Andrew McPhee

See other motorhome reviews written by Andrew McPhee

Read Practical Motorhome's review of the Eura Mobil Profila Alcove 580LS


Potential buyers of coachbuilt motorhomes, working to a budget, can choose between many fairly predictable models which, although offering great value for money, are nevertheless low on technology.

Those keen on both may have to search a little harder before they come across such potential gems as the Eura Mobil Profila Alcove. The Profila is based on the Ford Transit cab, so buyers get many of the high-tech goodies – such as double floors and a GRP body – seen only in Eura Mobil’s more expensive models, but at a remarkably low price. Our review model is the five-berth end-kitchen Alcove 580 LS sold by the importer Westcroft Motorhome Centre for £30,989, which puts it firmly into mainstream Swift Sundance and Compass Avantgarde territory. Even though the Alcove is a five-berth we decided to test it as a touring base for a couple as we believe most buyers would view it this way, using the overcab as the main bed and the dinette seats or bench sofa as occasional berths for grandchildren. We test here a 2006 model but Paul Innes at importer Westcroft tells us that the 2007 model will change little and he has already placed orders for some, so supply will be good. Changes are on the way for the Ford Transit but the model you see here will be available next year for quite a while. This is particularly important as the arrival of the new Ducato cab will delay orders of many new models until Fiat’s production lines crank up to produce right-hand drive models.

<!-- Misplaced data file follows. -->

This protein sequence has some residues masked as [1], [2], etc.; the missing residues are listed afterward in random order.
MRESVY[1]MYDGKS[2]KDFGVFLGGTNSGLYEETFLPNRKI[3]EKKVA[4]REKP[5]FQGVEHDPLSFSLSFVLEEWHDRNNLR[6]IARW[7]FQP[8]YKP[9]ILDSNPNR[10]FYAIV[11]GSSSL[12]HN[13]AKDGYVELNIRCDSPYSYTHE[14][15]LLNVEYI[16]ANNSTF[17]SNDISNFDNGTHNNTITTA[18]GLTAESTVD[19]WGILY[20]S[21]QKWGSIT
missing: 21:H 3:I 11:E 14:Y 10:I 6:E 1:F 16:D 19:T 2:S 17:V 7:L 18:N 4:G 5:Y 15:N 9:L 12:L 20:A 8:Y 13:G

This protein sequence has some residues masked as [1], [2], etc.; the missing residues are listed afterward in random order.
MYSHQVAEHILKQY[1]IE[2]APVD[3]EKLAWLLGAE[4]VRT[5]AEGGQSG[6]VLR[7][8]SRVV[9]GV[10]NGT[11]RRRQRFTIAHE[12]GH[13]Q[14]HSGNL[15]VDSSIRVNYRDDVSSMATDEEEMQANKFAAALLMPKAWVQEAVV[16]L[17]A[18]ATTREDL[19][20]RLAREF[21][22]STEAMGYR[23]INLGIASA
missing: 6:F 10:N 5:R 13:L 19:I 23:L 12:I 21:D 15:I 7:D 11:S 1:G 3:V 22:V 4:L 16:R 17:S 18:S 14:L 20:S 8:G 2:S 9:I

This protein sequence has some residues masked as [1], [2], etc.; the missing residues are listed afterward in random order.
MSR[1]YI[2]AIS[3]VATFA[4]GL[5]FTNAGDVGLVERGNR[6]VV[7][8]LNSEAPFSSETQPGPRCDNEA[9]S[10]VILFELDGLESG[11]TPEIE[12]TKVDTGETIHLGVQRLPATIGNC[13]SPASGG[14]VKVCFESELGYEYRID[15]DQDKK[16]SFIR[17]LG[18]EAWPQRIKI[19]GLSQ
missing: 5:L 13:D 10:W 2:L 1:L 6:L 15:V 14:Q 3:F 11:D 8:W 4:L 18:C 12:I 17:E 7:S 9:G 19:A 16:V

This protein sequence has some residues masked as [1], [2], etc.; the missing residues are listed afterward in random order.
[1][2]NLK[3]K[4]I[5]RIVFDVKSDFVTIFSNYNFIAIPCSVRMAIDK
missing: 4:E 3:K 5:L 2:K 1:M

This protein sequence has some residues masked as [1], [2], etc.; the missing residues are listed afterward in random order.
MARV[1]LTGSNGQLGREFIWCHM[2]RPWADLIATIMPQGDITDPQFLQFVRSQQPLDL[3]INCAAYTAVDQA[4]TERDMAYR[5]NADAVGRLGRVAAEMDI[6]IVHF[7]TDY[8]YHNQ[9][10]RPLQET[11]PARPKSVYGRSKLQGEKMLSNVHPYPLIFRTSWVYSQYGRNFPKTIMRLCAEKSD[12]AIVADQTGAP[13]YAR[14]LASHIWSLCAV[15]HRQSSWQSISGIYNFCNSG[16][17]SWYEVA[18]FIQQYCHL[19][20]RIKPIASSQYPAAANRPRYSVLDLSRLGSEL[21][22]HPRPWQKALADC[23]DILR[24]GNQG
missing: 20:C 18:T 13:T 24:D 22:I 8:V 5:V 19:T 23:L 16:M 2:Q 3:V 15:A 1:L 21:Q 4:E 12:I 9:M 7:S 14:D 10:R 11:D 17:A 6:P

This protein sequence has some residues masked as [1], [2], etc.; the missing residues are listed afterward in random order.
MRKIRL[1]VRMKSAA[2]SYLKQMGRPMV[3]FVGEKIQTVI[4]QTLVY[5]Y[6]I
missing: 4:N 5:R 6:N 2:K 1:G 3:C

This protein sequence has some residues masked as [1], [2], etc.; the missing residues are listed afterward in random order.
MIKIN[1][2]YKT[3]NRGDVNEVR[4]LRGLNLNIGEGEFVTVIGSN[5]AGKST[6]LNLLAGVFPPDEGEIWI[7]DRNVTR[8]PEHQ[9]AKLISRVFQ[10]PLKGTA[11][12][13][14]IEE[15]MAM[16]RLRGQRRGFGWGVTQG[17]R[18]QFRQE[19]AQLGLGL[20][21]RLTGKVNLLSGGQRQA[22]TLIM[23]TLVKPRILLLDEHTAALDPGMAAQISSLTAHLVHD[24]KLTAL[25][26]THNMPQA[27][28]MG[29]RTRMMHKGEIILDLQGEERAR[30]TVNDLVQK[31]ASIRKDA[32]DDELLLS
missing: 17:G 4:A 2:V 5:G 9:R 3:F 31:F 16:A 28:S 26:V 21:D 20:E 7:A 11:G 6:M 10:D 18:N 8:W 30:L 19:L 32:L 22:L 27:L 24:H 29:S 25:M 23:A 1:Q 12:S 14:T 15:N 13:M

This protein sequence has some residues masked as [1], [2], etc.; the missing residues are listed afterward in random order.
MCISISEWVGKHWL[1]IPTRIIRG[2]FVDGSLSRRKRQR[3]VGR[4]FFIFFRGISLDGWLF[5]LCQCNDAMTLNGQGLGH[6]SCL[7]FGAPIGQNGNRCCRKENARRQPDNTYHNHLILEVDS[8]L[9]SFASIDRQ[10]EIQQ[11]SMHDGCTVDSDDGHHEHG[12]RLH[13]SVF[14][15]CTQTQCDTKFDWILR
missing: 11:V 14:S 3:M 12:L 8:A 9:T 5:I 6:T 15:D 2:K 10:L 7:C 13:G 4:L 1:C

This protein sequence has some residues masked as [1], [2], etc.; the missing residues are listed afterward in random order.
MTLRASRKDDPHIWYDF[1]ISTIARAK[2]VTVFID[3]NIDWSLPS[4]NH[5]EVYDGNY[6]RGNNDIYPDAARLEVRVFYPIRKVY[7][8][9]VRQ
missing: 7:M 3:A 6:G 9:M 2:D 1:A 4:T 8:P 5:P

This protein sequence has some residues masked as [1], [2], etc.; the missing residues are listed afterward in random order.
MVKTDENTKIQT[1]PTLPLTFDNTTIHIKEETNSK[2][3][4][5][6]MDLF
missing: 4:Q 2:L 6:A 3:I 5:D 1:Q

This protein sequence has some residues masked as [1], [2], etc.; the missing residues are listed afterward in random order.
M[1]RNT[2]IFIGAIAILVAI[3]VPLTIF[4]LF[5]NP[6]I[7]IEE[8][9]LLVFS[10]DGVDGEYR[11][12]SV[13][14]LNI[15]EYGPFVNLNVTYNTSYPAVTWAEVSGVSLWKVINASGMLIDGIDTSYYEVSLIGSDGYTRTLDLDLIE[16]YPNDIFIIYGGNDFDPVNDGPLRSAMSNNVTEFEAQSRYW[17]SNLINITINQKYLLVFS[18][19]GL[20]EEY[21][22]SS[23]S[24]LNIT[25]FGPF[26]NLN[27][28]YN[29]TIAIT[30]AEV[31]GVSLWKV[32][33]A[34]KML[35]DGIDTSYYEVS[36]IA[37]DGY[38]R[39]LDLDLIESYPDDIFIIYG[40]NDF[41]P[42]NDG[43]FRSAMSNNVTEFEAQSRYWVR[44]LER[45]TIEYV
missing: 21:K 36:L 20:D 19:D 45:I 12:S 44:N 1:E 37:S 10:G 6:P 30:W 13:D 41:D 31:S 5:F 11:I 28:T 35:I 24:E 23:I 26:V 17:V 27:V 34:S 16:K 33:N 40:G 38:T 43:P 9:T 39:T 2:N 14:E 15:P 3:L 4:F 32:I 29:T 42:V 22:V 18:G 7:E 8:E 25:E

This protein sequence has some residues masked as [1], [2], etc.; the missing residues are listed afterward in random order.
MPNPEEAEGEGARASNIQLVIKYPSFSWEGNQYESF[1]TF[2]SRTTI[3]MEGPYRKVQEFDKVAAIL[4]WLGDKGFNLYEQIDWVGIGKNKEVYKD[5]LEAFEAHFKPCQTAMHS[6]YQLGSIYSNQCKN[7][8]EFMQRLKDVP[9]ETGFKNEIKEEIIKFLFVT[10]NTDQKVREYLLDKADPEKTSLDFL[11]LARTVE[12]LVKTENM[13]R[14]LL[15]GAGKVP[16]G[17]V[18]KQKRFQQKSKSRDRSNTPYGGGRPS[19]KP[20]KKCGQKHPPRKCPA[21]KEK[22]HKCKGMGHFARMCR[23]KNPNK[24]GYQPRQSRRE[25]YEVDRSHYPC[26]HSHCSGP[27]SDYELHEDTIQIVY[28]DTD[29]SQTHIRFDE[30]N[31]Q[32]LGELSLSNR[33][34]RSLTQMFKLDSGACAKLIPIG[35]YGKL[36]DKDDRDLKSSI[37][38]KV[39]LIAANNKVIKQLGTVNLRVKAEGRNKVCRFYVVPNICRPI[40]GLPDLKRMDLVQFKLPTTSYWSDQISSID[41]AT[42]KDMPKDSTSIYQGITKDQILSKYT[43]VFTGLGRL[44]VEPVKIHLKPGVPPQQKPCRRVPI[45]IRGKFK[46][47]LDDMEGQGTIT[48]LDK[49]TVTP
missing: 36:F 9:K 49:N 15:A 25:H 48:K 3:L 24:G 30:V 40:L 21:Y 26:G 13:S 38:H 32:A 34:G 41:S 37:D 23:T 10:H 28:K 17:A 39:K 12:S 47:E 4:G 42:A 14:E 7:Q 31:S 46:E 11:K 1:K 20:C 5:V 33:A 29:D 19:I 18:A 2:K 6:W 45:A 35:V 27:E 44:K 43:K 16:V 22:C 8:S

As you would expect from a manufacturer of some of the most technically advanced motorhomes on the market, the Profila has had some considerable thought and effort put into its specification and construction.
From the exterior, it is a reasonably standard-looking coachbuilt with a fairly big overcab, on the attractive Ford Transit base.
The 580 LS does without the lowered Al-Ko chassis which graces the Eura Mobil Profila Alcove, Activa and Contura models but the double floor which has been built into the Ford chassis means that you get all the benefits of space and insulation along with some unexpected bonuses in the form of how the internal layout works, and that pushes up our rating of the Profila.